Can John Kerry muster the mojo to pass a climate bill in the Senate? He's expected to unveil his much-anticipated legislation next week, ahead of the 40th anniversary of Earth Day, and he and his senate colleagues are pushing to get the details in order in the final days before release.
On Tuesday, he met with Ed Markey (D-Mass.) and Henry Waxman (D-Calif.), the duo that lead the House fight last summer. Following the meeting, Kerry tweeted that he hopes "their legislative karma rubbed off." It will certainly have to if the Senate is going to move a bill this year.
Markey told reporters on Wednesday that he is "encouraged with the progress" that Kerry, Lindsey Graham (R-SC) and Joe Lieberman (I-Conn.) have made so far in getting together a bill that can pass this year. "I'm optimistic they can find a way of bringing enough senators on board to pass legislation this year in the Senate," said Markey.
Of course, there has been plenty of concern in the House that all the heavy lifting and compromise that went into passing the Waxman-Markey bill last June might be ignored, and that the Senate would produce something that looks substantially different than their bill. But Markey seemed optimistic both that Kerry can find a path forward, and that they could work out the details between the chambers.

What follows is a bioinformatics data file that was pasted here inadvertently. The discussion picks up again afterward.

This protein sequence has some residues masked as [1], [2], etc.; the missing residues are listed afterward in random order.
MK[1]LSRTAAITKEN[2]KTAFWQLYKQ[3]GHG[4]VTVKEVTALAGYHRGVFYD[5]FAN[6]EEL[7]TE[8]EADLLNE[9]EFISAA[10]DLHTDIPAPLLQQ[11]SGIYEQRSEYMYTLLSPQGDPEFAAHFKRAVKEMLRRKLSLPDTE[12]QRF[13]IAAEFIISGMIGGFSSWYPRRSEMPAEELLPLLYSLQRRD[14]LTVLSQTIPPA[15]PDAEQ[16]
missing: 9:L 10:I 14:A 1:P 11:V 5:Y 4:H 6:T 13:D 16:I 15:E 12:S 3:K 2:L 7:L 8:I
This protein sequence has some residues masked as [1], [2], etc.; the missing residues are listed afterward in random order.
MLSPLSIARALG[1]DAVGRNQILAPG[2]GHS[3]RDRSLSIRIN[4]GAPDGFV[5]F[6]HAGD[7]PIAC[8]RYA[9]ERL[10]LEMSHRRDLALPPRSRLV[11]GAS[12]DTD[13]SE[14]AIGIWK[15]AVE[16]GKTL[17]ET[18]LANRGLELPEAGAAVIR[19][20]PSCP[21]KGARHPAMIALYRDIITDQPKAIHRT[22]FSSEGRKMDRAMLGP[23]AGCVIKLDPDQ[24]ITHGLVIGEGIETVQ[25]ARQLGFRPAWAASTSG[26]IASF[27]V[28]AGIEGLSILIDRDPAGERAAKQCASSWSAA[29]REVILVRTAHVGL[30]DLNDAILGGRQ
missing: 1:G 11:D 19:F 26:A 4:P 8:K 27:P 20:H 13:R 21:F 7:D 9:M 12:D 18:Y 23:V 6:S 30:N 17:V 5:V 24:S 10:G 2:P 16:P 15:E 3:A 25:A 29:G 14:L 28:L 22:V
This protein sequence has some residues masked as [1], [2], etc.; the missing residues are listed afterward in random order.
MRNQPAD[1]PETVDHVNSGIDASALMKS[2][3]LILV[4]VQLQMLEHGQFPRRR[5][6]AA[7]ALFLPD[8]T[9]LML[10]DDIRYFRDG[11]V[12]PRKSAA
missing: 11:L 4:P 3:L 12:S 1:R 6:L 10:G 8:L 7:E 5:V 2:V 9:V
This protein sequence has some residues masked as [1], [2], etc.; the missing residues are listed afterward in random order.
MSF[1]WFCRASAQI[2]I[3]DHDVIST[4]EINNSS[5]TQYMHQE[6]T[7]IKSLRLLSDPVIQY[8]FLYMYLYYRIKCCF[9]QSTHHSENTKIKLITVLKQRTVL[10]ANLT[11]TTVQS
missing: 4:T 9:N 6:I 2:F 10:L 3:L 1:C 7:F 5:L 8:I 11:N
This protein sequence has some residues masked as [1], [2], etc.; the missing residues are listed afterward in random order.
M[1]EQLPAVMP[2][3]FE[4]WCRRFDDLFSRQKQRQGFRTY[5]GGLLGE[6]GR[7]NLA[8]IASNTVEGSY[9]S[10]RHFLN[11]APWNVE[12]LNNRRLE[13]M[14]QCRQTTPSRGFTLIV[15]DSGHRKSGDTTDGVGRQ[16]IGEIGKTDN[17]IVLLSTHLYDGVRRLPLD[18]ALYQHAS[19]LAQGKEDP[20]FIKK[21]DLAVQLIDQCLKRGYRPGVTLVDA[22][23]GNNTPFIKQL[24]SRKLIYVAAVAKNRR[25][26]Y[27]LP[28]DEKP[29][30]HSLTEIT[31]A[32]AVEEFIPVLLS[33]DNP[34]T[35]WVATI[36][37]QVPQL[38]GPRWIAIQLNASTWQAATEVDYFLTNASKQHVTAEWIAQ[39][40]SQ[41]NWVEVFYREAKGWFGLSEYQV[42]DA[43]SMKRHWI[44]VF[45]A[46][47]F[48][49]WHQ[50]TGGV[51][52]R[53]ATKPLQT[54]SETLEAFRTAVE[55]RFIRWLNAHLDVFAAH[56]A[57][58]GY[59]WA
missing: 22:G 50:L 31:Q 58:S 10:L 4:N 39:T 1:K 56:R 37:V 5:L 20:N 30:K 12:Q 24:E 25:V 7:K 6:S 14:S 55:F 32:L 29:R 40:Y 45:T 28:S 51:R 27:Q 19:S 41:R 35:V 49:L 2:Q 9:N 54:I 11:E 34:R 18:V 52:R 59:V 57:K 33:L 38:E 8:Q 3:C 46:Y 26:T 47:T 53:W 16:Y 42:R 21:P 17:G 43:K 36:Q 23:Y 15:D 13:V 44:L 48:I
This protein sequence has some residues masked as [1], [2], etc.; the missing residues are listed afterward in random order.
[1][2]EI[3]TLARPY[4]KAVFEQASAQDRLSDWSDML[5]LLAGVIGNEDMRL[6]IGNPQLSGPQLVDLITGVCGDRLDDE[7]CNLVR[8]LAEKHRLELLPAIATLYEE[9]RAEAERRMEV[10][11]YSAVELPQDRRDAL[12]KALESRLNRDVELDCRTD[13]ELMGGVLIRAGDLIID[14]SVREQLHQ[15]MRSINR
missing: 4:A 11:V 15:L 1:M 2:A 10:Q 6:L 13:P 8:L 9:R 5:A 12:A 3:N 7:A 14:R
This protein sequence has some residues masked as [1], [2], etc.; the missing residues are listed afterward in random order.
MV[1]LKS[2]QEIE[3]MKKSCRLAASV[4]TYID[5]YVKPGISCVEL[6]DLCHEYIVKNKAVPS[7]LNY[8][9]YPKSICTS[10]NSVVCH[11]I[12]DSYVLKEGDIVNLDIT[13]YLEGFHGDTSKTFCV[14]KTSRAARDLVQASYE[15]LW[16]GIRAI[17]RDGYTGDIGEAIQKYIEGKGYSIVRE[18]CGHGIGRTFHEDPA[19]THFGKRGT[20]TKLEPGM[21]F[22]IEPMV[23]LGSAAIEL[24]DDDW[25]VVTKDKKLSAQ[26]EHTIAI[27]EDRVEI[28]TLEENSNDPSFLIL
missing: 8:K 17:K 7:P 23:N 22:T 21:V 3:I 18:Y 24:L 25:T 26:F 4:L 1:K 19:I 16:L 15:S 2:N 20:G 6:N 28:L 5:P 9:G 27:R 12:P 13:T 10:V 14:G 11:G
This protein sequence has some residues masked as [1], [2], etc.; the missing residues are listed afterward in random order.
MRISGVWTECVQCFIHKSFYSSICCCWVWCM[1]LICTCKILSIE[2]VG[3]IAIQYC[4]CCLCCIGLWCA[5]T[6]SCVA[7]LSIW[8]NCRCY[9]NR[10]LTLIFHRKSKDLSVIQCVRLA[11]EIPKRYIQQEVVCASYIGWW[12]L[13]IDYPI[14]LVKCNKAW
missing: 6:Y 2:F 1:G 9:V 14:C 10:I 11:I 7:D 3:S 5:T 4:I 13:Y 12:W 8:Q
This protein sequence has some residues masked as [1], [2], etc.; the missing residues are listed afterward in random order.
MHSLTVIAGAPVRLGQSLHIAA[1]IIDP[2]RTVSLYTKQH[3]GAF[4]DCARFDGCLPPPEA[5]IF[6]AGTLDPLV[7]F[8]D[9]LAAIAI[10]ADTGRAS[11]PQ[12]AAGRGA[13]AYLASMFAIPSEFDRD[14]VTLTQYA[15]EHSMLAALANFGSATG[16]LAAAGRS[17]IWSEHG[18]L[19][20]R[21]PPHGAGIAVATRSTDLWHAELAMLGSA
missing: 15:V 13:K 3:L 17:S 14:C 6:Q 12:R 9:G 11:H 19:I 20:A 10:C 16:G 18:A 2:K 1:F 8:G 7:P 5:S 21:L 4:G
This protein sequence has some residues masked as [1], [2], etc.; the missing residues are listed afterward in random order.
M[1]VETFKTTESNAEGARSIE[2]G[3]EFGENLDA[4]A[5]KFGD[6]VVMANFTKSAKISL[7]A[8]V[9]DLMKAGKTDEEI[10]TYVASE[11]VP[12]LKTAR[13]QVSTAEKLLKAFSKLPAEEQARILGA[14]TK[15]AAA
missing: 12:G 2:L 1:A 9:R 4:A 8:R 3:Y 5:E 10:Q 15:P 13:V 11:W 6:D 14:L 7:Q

"I think the bill may be different, and then in the conference committee we can work to find a final formula," said Markey. "Their goal is to find the 60 votes that are needed. I am going to leave it to Senators Kerry, Graham, and Lieberman to find a formula that is necessary to accomplish that goal."